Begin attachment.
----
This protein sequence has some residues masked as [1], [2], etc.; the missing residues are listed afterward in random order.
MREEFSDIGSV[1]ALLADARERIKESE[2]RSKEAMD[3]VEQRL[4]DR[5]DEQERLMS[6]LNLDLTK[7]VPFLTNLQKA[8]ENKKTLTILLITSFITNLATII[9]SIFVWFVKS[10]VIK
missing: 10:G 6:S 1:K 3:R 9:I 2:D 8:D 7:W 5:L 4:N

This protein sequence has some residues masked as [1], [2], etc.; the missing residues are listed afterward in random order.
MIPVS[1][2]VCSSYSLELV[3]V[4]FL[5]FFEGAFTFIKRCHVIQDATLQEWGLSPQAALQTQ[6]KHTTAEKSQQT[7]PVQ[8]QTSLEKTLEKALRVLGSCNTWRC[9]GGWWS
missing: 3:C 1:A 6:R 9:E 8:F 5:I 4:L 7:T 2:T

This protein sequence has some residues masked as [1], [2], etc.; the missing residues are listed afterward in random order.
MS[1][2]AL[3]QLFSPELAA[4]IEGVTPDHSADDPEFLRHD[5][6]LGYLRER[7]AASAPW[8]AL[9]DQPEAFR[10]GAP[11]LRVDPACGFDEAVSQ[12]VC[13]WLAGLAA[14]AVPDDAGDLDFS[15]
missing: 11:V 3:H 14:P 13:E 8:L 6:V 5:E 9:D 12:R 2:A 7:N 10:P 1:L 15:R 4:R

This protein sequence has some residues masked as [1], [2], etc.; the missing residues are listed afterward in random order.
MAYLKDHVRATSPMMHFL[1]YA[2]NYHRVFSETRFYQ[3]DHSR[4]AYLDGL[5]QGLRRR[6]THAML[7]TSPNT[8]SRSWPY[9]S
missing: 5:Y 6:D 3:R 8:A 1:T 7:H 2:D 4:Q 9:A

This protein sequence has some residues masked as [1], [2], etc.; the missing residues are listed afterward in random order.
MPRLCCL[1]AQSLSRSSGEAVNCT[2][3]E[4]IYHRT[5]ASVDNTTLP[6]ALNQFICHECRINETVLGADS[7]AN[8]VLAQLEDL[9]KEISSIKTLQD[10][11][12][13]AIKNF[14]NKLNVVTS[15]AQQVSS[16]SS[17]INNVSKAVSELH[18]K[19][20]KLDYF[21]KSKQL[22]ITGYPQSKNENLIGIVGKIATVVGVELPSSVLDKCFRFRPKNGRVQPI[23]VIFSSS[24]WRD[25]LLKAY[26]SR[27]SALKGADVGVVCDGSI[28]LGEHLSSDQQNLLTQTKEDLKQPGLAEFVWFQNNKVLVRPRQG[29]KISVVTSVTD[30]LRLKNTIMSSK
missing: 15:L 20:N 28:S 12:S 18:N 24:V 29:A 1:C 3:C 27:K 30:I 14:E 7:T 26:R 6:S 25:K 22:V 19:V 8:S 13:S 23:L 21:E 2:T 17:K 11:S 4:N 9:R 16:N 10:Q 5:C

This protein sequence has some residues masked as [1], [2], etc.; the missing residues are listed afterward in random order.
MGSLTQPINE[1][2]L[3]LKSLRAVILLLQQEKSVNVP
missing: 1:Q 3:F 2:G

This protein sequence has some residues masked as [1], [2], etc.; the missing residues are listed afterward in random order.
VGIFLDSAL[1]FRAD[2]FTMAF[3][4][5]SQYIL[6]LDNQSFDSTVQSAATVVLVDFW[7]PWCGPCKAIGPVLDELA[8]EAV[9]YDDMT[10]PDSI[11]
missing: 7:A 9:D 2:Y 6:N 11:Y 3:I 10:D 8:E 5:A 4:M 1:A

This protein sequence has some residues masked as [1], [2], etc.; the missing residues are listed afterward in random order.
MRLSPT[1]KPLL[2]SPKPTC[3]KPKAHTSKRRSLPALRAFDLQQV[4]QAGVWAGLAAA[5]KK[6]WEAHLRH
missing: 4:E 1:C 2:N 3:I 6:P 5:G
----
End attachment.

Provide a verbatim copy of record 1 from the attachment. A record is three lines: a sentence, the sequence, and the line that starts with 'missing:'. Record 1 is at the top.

This protein sequence has some residues masked as [1], [2], etc.; the missing residues are listed afterward in random order.
MREEFSDIGSV[1]ALLADARERIKESE[2]RSKEAMD[3]VEQRL[4]DR[5]DEQERLMS[6]LNLDLTK[7]VPFLTNLQKA[8]ENKKTLTILLITSFITNLATII[9]SIFVWFVKS[10]VIK
missing: 10:G 6:S 1:K 3:R 9:I 2:D 8:D 7:W 5:L 4:N